Minutes later, a 12-year-old began approaching lifeguards positive she and her friend saw a body in the pool.
"I told him and he said: 'We already checked, and it's just the paint,'" the girl told KIRO. "I said: 'No I saw his legs and hair,' and [the lifeguard] said: 'I'll go check in 10 or 20 minutes.'"
Frustrated, the little girl tried one more time to get the attention of a female lifeguard.
"I just yelled at her: 'There's seriously something down there you need to go check,' and she did not say anything, she just gave me a thumbs up," the girl said.
At 5:20 p.m., 20 minutes after the first lifeguard thought she saw something, and just a few minutes after the children did see something, a third lifeguard was helping a guest retrieve a pair of glasses. According to the report, he "discovered an Indian male laying face up on the bottom of the pool."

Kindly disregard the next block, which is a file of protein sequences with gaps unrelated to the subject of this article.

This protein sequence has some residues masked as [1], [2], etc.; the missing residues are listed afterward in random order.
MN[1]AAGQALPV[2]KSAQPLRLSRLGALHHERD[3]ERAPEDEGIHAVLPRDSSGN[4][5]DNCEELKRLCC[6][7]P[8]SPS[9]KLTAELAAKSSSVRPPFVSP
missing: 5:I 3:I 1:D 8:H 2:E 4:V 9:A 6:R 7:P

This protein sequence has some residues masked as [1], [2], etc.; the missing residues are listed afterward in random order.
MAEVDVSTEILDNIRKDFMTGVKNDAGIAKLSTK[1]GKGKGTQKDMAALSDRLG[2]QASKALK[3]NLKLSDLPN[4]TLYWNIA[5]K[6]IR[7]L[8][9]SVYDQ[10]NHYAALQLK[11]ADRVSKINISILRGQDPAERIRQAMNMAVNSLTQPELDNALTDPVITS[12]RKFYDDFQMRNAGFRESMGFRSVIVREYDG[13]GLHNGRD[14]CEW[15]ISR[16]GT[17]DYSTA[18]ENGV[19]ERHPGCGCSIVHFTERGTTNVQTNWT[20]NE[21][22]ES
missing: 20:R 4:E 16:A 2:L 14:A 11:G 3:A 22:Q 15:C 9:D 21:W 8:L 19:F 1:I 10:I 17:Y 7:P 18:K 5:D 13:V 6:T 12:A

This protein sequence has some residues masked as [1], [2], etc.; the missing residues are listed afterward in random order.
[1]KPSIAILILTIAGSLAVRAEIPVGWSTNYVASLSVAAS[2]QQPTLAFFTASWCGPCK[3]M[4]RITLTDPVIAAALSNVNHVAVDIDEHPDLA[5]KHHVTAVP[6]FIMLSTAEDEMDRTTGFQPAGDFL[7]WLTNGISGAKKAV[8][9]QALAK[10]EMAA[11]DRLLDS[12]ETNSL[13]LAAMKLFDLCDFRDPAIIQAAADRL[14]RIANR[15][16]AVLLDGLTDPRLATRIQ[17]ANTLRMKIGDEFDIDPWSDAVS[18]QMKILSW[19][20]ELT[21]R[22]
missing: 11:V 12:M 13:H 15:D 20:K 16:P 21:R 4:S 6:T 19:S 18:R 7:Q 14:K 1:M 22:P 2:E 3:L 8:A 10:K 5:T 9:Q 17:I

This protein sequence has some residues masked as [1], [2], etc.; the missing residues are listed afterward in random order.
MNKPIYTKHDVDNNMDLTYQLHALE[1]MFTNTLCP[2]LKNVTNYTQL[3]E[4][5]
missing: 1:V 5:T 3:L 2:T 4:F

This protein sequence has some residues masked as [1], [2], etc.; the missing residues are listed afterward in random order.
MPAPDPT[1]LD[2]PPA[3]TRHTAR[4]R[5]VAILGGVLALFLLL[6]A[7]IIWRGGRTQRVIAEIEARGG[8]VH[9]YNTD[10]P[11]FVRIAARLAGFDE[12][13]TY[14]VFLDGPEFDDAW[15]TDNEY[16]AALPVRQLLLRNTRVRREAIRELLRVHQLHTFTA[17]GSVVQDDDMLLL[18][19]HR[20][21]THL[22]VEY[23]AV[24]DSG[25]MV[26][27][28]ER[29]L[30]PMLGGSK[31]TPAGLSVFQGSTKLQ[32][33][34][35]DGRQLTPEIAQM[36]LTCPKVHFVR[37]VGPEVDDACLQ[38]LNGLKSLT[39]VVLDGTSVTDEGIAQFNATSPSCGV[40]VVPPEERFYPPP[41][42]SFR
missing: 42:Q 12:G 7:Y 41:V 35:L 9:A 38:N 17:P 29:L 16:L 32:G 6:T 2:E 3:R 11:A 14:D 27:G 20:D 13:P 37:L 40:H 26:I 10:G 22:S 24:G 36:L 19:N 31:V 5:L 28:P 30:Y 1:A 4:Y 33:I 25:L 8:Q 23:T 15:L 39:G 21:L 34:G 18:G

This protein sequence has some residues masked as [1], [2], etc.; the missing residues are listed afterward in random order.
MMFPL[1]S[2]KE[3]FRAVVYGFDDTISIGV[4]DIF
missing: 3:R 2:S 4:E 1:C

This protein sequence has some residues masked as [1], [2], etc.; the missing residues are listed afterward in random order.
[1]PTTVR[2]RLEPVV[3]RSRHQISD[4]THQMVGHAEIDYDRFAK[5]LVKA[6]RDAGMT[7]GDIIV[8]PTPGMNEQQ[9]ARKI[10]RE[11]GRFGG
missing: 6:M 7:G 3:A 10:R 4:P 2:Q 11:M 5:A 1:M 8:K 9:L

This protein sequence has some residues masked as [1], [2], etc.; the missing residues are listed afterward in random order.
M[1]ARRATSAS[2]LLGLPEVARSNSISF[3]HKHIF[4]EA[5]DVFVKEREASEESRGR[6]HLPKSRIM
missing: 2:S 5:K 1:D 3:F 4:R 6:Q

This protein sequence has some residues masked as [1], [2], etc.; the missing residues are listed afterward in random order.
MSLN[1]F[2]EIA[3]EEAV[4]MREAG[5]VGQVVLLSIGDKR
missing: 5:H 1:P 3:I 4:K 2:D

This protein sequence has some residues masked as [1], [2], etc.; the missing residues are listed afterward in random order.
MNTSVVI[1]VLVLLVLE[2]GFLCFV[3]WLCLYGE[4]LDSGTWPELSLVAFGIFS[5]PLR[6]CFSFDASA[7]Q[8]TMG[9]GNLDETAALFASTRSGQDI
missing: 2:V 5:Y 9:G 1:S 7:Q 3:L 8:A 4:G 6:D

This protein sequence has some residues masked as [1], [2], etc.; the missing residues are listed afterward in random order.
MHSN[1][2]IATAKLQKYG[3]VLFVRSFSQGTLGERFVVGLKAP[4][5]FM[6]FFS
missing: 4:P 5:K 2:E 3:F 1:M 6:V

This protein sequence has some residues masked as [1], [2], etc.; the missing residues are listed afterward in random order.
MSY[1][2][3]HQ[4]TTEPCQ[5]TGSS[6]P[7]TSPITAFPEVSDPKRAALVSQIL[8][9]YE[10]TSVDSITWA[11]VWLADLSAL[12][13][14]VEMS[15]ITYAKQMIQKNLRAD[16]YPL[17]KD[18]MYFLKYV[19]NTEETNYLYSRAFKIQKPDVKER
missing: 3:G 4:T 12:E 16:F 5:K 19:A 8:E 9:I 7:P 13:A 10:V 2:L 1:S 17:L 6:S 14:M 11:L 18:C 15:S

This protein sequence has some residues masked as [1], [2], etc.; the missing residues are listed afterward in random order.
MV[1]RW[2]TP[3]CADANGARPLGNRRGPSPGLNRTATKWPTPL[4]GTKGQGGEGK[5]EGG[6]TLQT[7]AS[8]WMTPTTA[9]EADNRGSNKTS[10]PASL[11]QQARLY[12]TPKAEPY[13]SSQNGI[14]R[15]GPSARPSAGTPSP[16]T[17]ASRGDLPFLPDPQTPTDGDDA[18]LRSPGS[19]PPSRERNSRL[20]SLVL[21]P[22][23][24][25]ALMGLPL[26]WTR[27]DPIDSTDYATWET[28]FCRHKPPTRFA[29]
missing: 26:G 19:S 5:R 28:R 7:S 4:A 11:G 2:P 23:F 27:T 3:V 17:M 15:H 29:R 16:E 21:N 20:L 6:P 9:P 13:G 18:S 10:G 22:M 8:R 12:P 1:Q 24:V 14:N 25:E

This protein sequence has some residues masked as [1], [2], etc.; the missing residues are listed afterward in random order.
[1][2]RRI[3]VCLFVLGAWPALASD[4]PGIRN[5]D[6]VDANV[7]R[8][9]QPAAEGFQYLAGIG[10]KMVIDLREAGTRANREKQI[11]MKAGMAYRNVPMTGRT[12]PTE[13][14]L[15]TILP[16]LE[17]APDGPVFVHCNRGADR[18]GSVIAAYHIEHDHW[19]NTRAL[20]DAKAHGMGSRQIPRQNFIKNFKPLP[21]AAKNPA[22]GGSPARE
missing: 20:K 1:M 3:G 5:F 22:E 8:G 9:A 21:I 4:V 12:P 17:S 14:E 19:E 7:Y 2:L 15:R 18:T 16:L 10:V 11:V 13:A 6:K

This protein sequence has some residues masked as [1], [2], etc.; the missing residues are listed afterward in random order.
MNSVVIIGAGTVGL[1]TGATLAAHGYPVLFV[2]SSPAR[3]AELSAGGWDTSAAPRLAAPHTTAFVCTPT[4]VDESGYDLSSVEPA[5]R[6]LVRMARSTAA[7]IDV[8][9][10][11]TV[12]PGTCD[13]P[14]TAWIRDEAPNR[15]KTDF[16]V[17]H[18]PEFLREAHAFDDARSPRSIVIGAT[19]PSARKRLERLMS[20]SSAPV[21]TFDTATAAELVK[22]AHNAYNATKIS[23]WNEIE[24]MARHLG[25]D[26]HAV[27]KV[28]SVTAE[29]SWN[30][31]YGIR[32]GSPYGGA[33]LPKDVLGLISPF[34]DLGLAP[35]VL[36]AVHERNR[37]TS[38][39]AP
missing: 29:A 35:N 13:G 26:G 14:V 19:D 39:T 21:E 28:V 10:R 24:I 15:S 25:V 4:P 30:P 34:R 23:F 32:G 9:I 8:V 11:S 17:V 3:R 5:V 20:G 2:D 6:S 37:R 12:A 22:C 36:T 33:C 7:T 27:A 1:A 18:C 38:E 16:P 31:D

Wild Waves would not answer any questions about what its lifeguards did and did not do, only releasing a statement that reads in part:
"We are actively reviewing the facts as they become available including all of our safety protocols, reports from officials and the actions taken by our staff. "
Srinivasan's friend said the programmer just moved to Bellevue to work at INFOSYS, and leaves behind a wife and 3-year-old child.
His death comes as at least four other major amusement park accidents have been reported across the U.S.
Federal Way police will not be launching a criminal investigation, but the King County Department of Health is working with the state to examine Wild Waves' lifeguard plan.